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Let’s Be Cautious about Precaution in Chemical Reg Bill

From today’s Washington Post, “Lautenberg bill seeks to overhaul U.S. chemical laws“:

After a year of working with environmental groups, government regulators and the chemical industry, a leading advocate for chemical regulation has devised a plan to remake the nation’s chemical laws — a 34-year-old set of regulations that all players agree is outmoded and ineffective.

The plan, contained in legislation that Sen. Frank Lautenberg (D-N.J.) is set to file Thursday, would require manufacturers to prove the safety of chemicals before they enter the marketplace. That would be a significant departure from current laws, which allow chemicals to be used unless the federal government can prove they cause harm to health or the environment.

Sounds like the full-blown introduction of the regulatory philosophy embodied in the precautionary principle, i.e., the requirement that you prove a negative — no harm — before any new product can enter the market.

It’s a philosophy that leads to a stagnant marketplace, unnecessary costs, and more litigation. If the principle takes hold in regulation, the dynamic United States will become even more like Europe. As a wise man has written:

Over the coming decades, the increasingly popular “precautionary principle” is likely to have a significant impact on policies all over the world. Applying this principle could lead to dramatic changes in decision making. Possible applications include climate change, genetically modified food, nuclear power, homeland security, new drug therapies, and even war.

We argue that the precautionary principle does not help individuals or nations make difficult choices in a non-arbitrary way. Taken seriously, it can be paralyzing, providing no direction at all. In contrast, balancing costs against benefits can offer the foundation of a principled approach for making difficult decisions.

That’s Cass Sunstein, the abstract to his book, “The Precautionary Principle as a Basis for Decision Making.” Sunstein now holds the top regulatory review post in the Obama Administration, administrator of the Office of Information and Regulatory Affairs.

Sunstein has written the single best newspaper column explaining why the precautionary principle is a bad idea. “Throwing precaution to the wind” appeared in the July 13, 2008, Boston Globe.

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Cass Sunstein Confirmed to Top Regulatory Post, 57-40

By a vote of 57-40, the Senate has voted to confirm Cass Sunstein as administrator of the Office of Information and Regulatory Affairs in the Office of Management and Budget.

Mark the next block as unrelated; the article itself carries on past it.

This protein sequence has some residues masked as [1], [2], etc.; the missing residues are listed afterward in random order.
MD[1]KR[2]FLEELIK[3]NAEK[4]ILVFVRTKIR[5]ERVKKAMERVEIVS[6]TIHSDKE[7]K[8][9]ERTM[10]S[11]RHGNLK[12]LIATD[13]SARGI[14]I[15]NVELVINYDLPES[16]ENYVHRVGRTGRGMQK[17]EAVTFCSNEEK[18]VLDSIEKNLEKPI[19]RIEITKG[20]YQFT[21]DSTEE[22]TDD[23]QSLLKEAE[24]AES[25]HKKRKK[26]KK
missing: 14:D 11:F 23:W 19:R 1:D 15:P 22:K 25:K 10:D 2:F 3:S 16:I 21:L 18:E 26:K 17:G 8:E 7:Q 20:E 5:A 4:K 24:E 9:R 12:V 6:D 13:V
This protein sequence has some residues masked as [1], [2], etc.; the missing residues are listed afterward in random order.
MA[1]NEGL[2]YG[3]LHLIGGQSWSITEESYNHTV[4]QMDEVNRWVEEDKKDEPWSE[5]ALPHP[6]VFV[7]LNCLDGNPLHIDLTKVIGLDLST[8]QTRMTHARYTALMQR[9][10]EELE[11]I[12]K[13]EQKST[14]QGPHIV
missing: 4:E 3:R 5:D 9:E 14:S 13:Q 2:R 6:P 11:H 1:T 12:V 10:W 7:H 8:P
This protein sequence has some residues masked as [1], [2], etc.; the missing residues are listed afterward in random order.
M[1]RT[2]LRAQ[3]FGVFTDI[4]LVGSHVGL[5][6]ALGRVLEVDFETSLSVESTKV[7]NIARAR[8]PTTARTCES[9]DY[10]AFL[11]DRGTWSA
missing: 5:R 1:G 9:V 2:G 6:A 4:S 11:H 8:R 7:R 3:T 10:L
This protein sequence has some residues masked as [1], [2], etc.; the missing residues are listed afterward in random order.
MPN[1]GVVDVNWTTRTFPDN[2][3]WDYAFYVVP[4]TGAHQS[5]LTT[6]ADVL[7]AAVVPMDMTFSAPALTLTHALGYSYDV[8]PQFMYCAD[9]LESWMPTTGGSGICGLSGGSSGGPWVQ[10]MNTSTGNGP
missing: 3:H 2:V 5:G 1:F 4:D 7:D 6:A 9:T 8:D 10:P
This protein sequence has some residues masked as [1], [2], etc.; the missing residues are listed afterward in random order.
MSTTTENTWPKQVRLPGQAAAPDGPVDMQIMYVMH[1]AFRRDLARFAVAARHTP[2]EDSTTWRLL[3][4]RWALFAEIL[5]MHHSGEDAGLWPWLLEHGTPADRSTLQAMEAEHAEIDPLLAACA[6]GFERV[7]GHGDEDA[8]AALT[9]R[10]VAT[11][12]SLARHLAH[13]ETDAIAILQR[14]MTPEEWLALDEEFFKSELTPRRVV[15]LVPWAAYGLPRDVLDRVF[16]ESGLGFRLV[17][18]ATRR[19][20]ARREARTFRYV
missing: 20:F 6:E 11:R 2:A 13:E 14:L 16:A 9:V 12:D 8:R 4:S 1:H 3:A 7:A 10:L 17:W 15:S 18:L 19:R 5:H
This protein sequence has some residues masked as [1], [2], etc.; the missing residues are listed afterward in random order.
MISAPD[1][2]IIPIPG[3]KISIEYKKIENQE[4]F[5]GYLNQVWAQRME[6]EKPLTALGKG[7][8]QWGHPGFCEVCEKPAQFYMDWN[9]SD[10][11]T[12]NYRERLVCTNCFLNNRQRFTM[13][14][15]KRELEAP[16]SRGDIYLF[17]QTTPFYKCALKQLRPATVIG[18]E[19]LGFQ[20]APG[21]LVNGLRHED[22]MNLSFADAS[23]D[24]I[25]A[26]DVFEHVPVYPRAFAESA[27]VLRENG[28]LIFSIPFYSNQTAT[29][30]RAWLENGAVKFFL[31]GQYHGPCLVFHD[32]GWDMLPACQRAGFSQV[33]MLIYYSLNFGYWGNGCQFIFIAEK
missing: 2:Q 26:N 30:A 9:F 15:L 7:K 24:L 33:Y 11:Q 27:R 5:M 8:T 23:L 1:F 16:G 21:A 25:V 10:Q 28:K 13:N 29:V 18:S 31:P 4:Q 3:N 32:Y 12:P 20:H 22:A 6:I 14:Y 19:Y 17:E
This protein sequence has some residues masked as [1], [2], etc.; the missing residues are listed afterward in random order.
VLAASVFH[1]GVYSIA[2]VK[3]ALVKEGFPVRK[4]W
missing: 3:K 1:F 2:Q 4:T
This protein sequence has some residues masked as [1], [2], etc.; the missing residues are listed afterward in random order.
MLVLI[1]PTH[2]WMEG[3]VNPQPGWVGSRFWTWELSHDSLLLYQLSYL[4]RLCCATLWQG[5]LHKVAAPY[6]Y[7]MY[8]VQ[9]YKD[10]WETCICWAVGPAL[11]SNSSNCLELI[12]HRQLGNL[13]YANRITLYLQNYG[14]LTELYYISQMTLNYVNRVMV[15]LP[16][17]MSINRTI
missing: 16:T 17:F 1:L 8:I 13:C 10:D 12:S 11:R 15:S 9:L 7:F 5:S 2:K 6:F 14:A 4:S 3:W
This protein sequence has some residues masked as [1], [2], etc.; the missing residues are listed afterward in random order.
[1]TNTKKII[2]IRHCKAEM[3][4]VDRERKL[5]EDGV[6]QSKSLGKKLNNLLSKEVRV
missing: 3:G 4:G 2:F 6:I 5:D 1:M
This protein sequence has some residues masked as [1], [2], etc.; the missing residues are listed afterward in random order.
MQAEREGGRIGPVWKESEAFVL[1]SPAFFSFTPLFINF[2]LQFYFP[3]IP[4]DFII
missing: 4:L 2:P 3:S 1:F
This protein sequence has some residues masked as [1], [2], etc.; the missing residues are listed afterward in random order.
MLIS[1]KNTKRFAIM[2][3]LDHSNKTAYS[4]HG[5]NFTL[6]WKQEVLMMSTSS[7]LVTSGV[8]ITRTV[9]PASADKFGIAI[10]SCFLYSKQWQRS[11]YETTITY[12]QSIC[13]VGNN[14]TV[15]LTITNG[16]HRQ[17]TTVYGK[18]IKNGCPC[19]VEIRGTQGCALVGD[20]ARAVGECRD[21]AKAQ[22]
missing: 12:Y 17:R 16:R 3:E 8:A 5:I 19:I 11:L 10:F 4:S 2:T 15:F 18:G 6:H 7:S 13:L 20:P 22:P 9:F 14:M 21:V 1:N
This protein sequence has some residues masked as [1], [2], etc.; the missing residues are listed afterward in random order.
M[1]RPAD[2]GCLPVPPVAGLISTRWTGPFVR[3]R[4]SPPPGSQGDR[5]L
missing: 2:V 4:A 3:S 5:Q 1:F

Congratulations.

We’ll post the roll call when it becomes available.

UPDATE: Here’s the roll call vote.

UPDATE (5:50 p.m.): Ah, now that he’s confirmed, the irrepressible Frank O’Donnell of Clean Air Watch can re-emerge to criticize him: “We hope that he won’t be an impediment, based on his past emphasis on cost-benefit analysis to the exclusion of other values. We hope he will look at other values, such as protecting the environment.”

Early on it was the left-leaning “consumer activist” and environmental groups who criticized Sunstein because he has written favorably on cost-benefit analysis. But they had been largely quiet since Glenn Beck took up his television cudgel against Sunstein based — loosely based — on his writings on animal rights and the Second Amendment.

As you can read in Senator Lieberman’s floor statement yesterday, the NAM, U.s. Chamber of Commerce and American Farm Bureau all thought Sunstein was a good nominee based on his views on regulation and acumen.

UPDATE (6 p.m.): Ah, more warm greetings from the left now that Sunstein’s been confirmed, this from an early and harsh critic, Rena I. Steinzor, a Maryland law professor and president of the Center for Progressive Reform. She writes at The Pump Handle blog, attacking the OIRA in a post:

We look forward to working with Cass Sunstein. And we also promise to stay in his face, making sure he remembers that his biggest challenge is to revive strong government protection of environmental quality, food, drug, and worker safety, and the control of climate change, not working to appease industry. We wish him luck and success.

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In Support of Cass Sunstein for Regulatory Post

Prior to the 63-35 cloture vote on the nomination of Cass Sunstein to head the Office of Information and Regulatory Affairs, the leaders of the Senate committee who held his confirmation hearing spoke in praise of the nominee. We’ve uploaded the relevant section of The Congressional Record here.